See my link blog
for other good posts. I’m trying to find stuff that adds value to what’s already on TechMeme, but Marc’s post is so good that it needs your attention anyway.

Will Google “Friendster” Facebook?

Anyone remember Friendster? It was an early entrant into the social networking scene. If they had done their work right they SHOULD have been a much bigger player than they are now.

Why aren’t they?

1. They didn’t take care of PR and didn’t take care of bloggers. Hmmm, Facebook is doing exactly the same thing. Several people at the dinner tonight noted that Facebook hasn’t responded to claims that Facebook’s employees are spying on data that the public doesn’t have access to. And that’s just one PR complaint.
2. They kicked people out that they didn’t like. Hmmm, Facebook is doing exactly the same thing.
3. They didn’t respond to new competitors who took away their coolness. Facebook? They are about to meet their biggest competition yet.

Last night I was at a dinner for Hugh Macleod and Oren Michaels. There was talk of an earthquake. No, not the 5.6 one centered near San Jose. The fact that Google is about to jump into the social networking world. TechCrunch caused the shockwave of the year with that one.

One name that’s on the Google announcement, Plaxo, tells me that Google is looking to build a “social graph” that’s open and doesn’t have walls keeping developers from playing. They are looking to “Friendster” Facebook.

Add into this last week’s little “Vic Gundotra” dinner and I’m already seeing a trend: Google is going full bore after influentials, bloggers, and other “new media” developers who need a social network as part of their efforts to remain competitive.

Think about it. Nearly every cool Web property lately has a social network. Upcoming.org, Flickr, Yelp, Channel 9, etc. All have their own proprietary social networks.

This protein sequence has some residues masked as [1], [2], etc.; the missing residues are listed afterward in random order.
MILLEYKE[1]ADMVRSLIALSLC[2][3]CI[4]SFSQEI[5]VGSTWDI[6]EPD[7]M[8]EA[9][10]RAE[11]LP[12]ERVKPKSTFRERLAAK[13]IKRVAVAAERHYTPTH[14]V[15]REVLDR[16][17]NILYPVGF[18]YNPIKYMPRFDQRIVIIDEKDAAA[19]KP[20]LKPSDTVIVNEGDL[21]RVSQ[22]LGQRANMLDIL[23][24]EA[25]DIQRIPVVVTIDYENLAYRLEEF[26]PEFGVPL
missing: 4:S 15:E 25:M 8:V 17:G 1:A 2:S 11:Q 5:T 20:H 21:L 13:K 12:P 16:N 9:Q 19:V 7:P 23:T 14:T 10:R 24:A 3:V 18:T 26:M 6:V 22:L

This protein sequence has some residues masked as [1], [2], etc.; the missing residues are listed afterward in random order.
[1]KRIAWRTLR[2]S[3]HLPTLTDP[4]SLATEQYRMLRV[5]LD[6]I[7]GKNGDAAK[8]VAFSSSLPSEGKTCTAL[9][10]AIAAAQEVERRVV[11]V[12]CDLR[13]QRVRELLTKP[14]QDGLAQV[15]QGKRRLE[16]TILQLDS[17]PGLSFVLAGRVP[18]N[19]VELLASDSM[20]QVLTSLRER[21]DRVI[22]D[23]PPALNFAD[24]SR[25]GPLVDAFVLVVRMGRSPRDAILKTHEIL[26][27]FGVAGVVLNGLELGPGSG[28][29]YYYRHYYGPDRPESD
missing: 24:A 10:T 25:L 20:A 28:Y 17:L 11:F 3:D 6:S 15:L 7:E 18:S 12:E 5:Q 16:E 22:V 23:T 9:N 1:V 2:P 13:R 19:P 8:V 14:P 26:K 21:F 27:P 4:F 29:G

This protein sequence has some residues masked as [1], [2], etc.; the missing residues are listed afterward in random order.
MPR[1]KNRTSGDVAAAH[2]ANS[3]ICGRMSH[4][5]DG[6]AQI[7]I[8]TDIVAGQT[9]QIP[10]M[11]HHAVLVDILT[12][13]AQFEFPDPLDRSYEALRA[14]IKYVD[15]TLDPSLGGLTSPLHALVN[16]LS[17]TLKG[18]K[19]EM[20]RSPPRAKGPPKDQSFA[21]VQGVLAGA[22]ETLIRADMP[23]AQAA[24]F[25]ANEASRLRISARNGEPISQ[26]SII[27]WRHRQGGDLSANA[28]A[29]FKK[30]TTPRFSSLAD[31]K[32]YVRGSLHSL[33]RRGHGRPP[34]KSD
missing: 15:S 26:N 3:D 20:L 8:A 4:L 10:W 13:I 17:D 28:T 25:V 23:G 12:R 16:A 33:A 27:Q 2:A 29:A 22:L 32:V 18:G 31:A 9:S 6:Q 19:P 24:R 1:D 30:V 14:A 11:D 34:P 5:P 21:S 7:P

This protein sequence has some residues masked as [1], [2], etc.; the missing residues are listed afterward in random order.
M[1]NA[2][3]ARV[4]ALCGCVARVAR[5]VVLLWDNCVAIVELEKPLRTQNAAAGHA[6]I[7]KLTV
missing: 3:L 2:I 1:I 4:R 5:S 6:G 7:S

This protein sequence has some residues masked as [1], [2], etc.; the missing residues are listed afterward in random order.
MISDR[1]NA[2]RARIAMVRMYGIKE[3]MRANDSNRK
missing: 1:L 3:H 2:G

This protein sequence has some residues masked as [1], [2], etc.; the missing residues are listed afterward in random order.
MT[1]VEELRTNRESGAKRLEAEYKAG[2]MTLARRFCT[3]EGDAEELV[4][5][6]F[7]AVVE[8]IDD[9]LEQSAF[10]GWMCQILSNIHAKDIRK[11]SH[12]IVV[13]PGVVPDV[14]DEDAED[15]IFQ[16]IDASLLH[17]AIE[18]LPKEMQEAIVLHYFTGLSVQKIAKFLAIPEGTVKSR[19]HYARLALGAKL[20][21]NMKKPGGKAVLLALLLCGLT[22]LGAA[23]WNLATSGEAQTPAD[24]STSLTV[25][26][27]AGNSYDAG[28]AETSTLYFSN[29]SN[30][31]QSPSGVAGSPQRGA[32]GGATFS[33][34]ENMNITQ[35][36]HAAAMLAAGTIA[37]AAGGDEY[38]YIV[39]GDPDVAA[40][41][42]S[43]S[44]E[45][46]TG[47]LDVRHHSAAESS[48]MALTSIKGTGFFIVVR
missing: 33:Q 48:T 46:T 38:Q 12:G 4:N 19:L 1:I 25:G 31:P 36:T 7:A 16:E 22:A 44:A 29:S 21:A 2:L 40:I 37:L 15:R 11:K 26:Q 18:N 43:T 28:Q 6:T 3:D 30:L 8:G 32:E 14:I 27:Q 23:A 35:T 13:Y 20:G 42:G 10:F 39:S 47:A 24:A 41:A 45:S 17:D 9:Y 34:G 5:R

Look at MySpace and Facebook. Both don’t solve that problem.

Will Google? And, by helping out Web 2.0 developers and other influentials (Facebook calls them “whales”) will Google cut off Facebook’s PR air supply (which is proving quite lucrative)?

Those are things I’m going to focus on for the next few days.

Some things we still need answers on:

1. Is this new Google social network really fun to use like Facebook is?
2. Does it beat Facebook’s aesthetics?
3. Can the social graph be componetized so that I could add a social network to my blog, for instance?
4. Does the development platform beat Facebook’s? (Can I see which apps my friends have loaded, is the key question).
5. Does it build a really open social graph?
6. If Google does match Facebook’s utility (really easy: just clone the hell out of it but give the “whales” more than 5,000 friends. I’ve talked with many celebrities and businesses and they say 5,000 simply isn’t enough which is why many of them are forced to stay on MySpace) do they allow new kinds of social ads?

It’s going to be an interesting next month getting around to all these companies again and seeing what they plan to do.